Every Note Played is an incredibly well imagined, well written, and well-researched book. I often felt like I was reading three books at the same time, and all three resonated deeply. Yet, it never ever feels overly cerebral or intellectual, Genova’s instincts as a writer are incredible, her characters are believable, approachable, human. I teared up so many times during this book, but it never felt sappy or forced.
“Every note played is a life and death.”
Nowadays, a good research is not a given, we almost don’t expect it from a writer anymore. Call me old-fashioned, but attention to details makes the story, and Lisa Genova, as a truly scientific mind, approached every subject in this book with respect, no matter how big or small.
At the end of the book, there are a couple of pages of acknowledgments, and they are incredible. The inspiration for the book came from Richard Glatzer, one of the writers/directors of “Still Alice” – an Academy Award-winning film based on her first book (Still Alice) where she made a story revolving around Alzheimer’s disease. Richard had ALS and died from this illness in 2015. After that, Lisa spent time with a lot of incredible individuals (and their families) who were affected by ALS. It truly does show in the book – Every Note Played feels incredibly intimate when it comes to the intricacies of living with ALS – details that go far beyond her line of work. Even though she does give a lot of fascinating details about the illness itself, she focuses on the “care” side of the disease. It is so incredibly loving and humane, without sparing us the unfairness of an illness that is so deeply cruel. That’s the thing about this book (and I believe – other Genova’s books) – you never lose sight of the humans affected, their struggle, their issues, their challenges, their little victories. This is what makes Every Note played such an engrossing book to read.
And when I would expect a scientifically inclined writer like Lisa Genova (which is an understatement, since Lisa graduated valedictorian from Bates College with a degree in biopsychology and holds a PhD in neuroscience from Harvard University) to do its research on a neuro disease like ALS and all that it carries for the one affected by the disease, it is pretty incredible how Genova approached other subjects that are almost equally important in this book.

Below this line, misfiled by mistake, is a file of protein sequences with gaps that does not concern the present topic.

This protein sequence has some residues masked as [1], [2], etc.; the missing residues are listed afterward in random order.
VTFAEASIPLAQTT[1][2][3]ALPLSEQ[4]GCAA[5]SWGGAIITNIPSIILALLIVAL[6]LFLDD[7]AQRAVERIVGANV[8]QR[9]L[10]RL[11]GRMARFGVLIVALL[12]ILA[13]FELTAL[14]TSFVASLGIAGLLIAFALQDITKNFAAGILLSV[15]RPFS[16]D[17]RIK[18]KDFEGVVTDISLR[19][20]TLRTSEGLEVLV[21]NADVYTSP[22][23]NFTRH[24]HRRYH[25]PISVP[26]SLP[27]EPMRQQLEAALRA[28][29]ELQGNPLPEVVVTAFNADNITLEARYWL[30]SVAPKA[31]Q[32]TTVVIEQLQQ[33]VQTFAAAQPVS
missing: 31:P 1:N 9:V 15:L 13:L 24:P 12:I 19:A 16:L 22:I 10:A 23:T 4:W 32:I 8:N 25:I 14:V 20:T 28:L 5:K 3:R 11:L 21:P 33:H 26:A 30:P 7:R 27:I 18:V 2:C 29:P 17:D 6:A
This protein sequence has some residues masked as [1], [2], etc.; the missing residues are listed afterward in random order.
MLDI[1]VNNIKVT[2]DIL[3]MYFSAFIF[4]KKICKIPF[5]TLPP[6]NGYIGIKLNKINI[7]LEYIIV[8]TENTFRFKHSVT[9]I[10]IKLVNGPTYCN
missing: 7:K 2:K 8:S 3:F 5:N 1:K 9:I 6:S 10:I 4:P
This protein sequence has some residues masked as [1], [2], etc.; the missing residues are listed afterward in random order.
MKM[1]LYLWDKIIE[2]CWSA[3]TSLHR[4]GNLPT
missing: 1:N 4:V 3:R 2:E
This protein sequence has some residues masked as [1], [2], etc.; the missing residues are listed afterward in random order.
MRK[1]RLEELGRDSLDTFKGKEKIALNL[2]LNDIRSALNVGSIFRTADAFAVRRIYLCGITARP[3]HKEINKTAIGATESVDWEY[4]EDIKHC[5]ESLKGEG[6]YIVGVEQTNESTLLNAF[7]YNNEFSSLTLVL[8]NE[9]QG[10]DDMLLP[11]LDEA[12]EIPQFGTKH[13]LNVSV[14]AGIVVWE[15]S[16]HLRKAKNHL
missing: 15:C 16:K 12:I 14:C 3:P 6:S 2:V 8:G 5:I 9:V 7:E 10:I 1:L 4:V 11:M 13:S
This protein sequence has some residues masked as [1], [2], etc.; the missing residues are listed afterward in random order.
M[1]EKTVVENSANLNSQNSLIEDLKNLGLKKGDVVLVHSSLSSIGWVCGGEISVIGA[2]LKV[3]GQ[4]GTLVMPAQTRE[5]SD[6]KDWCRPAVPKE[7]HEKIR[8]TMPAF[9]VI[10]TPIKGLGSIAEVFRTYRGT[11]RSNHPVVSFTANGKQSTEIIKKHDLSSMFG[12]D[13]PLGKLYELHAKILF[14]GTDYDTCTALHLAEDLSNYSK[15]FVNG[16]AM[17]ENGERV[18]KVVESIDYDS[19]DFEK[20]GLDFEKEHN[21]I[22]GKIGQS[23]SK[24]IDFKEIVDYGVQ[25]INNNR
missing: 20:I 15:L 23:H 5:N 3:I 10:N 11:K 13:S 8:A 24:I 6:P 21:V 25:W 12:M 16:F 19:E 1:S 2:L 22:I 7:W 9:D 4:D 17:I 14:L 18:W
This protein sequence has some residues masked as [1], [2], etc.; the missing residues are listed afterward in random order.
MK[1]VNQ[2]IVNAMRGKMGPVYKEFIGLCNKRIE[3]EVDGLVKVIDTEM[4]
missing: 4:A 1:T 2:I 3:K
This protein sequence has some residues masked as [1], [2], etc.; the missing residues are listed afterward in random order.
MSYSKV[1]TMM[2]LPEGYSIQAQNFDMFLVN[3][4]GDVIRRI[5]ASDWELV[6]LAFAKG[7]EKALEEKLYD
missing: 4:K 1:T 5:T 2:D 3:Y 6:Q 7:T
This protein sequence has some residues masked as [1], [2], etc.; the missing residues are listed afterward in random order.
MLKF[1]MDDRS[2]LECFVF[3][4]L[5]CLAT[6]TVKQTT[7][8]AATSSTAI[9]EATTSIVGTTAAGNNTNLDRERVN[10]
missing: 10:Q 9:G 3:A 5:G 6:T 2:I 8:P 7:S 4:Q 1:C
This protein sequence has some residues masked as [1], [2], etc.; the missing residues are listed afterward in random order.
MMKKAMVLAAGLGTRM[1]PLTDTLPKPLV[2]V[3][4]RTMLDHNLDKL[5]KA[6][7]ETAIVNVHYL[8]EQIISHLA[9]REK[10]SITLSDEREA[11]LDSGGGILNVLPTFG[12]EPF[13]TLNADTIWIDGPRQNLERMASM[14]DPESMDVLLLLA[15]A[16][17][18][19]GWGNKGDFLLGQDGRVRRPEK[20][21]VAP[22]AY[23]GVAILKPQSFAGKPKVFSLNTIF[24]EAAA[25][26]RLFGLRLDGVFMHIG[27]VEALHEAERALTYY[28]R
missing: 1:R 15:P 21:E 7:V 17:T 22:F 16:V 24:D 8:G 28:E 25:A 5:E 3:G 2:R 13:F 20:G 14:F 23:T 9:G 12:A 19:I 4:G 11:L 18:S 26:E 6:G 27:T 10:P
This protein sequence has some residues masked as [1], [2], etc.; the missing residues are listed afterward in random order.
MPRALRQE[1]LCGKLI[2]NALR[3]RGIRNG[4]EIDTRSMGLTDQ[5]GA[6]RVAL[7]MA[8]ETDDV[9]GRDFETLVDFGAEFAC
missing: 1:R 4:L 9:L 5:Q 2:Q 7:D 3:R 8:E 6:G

“Everything begins and ends. Every day and night, every concerto, every relationship, every life. Everything ends eventually.”
In her book, Genova gives this disease to a famous and world-renowned piano player. That right there is such a “wow” moment. Richard lives for his piano, for his music, for performing. He sacrificed everything to achieve what he achieved. And right at the moment when he is diagnosed, he is living through the peek of all his effort, after his divorce finally came through. Again, Genova did some great research when it comes to piano-playing and being a musician in general. As an opera singer, I can vouch for this.
The book gives us another perspective in parallel with Richard’s – his ex-wife’s Karina. Over the course of the book, author reconnects these two characters and she does it in such an unbelievable believable way. The thing is, I could see she was reconnecting Richard and Karina in some ways (if not, she would not give Karina such a strange voice in the book), and I was highly skeptical. I myself went through a delicate divorce a couple of years ago and this situation was beyond my comprehension. Still, when Lisa finally did this in the book, it came so naturally, so perfectly. And I got it.
The whole book was a humbling reading experience. And not just because of this disease that affects some, while I’m here perfectly healthy, with functional arms, legs, lungs… The way Lisa wrote about this fragile relationship between Richard and Karina, and not just them – Richard and his family, Richard and his daughter Grace, all of it is deeply humbling and soul-shattering. Breakups are complicated, divorces are complicated, parenting is complicated, and Genova approaches it unapologetically. She does not take sides, and her characters truly have to find the strength to own their mistakes and to claim the cages they are carrying with themselves everywhere.
“Making him wrong allows her to feel right, and feeling right is her drug of choice.”
This truly resonated with me personally. After my own divorce, I thought my life will get insanely awesome right away. But in truth, I had to work long hard to free myself from the cages I built, they weren’t there built by my husband, as I thought when I was with him. What a moment that was, when I read this, exactly THIS, on the pages of this book. This author does not write what she does not understand. It helped me understand my own divorce experience better, to understand my ex-husband better, and to see my own selfishness and childishness better, which is so incredibly valuable for my own state of mind and my own state of soul.
I try not to give 5/5 star reviews to just any book, but it was easy to give a raving review to Every Note Played. This was my first Lisa Genova book, but it will not be my last.
Have you read this book? Or any other book by Lisa Genova? Write your thoughts in the comments.